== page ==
Liverpool 2 WBA 2 - What Went Wrong Tactically

Liverpool 2 WBA 2 - What Went Wrong Tactically

I recently wrote a piece inspired by the positivity of the 6-1 victory over Southampton in the Capital One Cup. In that match there was a real feeling that Jurgen Klopp was starting to introduce his tactical concepts to the squad and that we would see the team go from strength to strength. Since then however the team has stuttered with a set of disappointing performances which continued on Sunday with the visit of West Bromwich Albion to Anfield.

Liverpool 2 WBA 2 What Went Wrong Tactically

To be clear I do not think that this performance was completely negative and there is again a body of evidence that Klopp is building towards next season. There were periods when the interplay going forward was smooth with the ball moving quickly between the lines of the West Brom defensive structure. There were also points in the game when the midfielders and the majority of the attackers rotated and exchanged positions very effectively, this is a process that we should see more and more as Klopp and his coaching staff imbed their concepts in training.

Tactically however the West Brom game felt disjointed with two specific aspects of play that we will look at – unfortunately these two aspects are linked by one player. In the build up phase Liverpool took up some poor positions and displayed an odd structure that slowed the game down and prevented them from playing as vertically as the coach would like. The positional and tactical awareness of Christian Benteke in the lone striker role also left a lot to be desired with the Belgian looking awkward in the system and displaying a worrying lack of effort.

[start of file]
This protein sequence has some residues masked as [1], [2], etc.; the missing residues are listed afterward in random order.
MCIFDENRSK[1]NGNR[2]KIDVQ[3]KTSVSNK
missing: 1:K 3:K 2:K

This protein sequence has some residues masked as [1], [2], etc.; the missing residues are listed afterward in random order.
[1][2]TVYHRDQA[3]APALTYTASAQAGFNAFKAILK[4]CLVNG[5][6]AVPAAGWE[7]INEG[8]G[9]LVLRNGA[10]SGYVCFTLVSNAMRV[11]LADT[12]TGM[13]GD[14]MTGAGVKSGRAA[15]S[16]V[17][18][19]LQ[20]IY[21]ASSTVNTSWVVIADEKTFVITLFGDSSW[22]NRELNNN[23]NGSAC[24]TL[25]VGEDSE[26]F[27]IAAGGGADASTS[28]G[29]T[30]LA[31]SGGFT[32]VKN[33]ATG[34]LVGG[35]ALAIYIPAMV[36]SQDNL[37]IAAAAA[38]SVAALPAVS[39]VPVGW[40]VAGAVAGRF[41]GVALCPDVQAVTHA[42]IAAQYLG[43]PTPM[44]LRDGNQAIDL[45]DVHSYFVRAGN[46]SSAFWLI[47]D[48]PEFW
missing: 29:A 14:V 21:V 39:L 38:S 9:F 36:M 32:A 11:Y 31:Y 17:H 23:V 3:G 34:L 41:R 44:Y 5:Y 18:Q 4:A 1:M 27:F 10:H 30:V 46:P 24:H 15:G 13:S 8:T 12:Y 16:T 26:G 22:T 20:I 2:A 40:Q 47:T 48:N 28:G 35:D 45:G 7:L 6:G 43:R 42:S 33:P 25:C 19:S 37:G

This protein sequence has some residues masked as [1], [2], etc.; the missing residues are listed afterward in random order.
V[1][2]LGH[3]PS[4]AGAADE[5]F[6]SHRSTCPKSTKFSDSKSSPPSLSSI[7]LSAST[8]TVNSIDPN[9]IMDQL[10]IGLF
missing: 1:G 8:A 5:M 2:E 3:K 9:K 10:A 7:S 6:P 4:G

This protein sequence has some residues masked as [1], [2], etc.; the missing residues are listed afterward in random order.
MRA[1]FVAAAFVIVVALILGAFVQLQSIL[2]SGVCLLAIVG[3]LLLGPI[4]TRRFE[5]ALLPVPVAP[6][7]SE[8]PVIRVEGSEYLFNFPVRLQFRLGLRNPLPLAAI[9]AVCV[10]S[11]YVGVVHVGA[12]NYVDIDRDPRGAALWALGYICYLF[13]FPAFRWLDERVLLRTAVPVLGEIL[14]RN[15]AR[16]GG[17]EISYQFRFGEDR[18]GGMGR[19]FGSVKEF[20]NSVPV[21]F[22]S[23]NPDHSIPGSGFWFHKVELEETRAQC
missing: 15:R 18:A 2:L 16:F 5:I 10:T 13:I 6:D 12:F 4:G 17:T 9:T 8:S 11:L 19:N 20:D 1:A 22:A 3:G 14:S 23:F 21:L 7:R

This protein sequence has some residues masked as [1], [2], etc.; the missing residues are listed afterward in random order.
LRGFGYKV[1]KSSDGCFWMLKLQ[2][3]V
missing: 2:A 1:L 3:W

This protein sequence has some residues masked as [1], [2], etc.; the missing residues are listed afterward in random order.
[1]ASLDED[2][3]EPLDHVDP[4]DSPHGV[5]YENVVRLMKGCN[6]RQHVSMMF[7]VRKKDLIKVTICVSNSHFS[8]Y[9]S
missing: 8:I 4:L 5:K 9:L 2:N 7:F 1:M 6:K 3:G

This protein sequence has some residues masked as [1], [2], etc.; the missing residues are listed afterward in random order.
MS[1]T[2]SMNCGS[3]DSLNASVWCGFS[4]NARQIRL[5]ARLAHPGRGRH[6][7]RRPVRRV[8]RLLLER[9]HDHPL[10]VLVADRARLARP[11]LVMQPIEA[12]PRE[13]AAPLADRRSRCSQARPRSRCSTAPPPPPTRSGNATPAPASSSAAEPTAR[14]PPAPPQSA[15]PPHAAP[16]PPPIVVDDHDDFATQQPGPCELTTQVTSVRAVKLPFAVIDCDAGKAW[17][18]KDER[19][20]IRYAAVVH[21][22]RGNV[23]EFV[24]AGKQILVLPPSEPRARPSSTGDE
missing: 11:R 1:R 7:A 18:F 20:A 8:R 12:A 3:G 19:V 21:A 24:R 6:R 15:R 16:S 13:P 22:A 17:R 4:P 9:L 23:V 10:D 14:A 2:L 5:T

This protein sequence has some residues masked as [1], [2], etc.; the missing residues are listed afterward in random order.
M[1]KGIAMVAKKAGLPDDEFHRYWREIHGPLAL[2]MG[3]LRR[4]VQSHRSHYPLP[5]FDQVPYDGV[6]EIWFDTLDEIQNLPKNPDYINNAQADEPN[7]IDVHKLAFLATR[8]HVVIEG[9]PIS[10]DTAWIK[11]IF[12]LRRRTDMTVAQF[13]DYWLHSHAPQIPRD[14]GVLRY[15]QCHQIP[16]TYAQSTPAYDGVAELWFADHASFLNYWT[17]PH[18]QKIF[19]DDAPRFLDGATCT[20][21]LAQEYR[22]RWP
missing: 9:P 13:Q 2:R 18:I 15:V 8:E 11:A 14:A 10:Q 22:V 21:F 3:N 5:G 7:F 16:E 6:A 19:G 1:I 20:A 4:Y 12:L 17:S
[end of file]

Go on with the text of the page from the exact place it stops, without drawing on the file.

Poor Structure in the Build Up

One of the aspects of Klopp’s style that I did expect to see transposed to the Liverpool squad from his days at Borussia Dortmund was the efficient structure with which they build attacks. At Dortmund, Klopp would often insist on his team positioning themselves in at least five distinct receiving lines across the pitch. This means that the team are able to connect easily as the ball is played from back to front quickly but also efficiently. This was something that we have seen in sections of Klopp’s tenure so far but not against West Brom.

Liverpool no connectivity

This image is taken as Liverpool have retained possession and moved the ball from the right of the pitch to the left across the defensive line. Unfortunately the team has not reorganised itself efficiently and Coutinho has had to drop to a relatively deep position to receive the ball. The preferred pass at this point would be in to the shaded area of the pitch to connect with an attacking midfielder or striker higher up the pitch and break the initial defensive structure of West Brom. Unfortunately Coutinho himself would be the ideal player to be in position to receive the pass instead of making it. Instead Coutinho is forced to play a squad pass across the pitch slowing the pace of the play and allowing West Brom to reorganise.

Liverpool strange structure

This was a common feature of the match as Liverpool looked to isolate Christian Benteke at the back post and overload the near side to create a breakthrough. In this example we are actually very strong structurally with three passes available at different depths to change the point and emphasis of the attack. Unfortunately these easy passes are ignored as the ball is clipped towards the back post to attempt to take advantage of Benteke’s aerial superiority.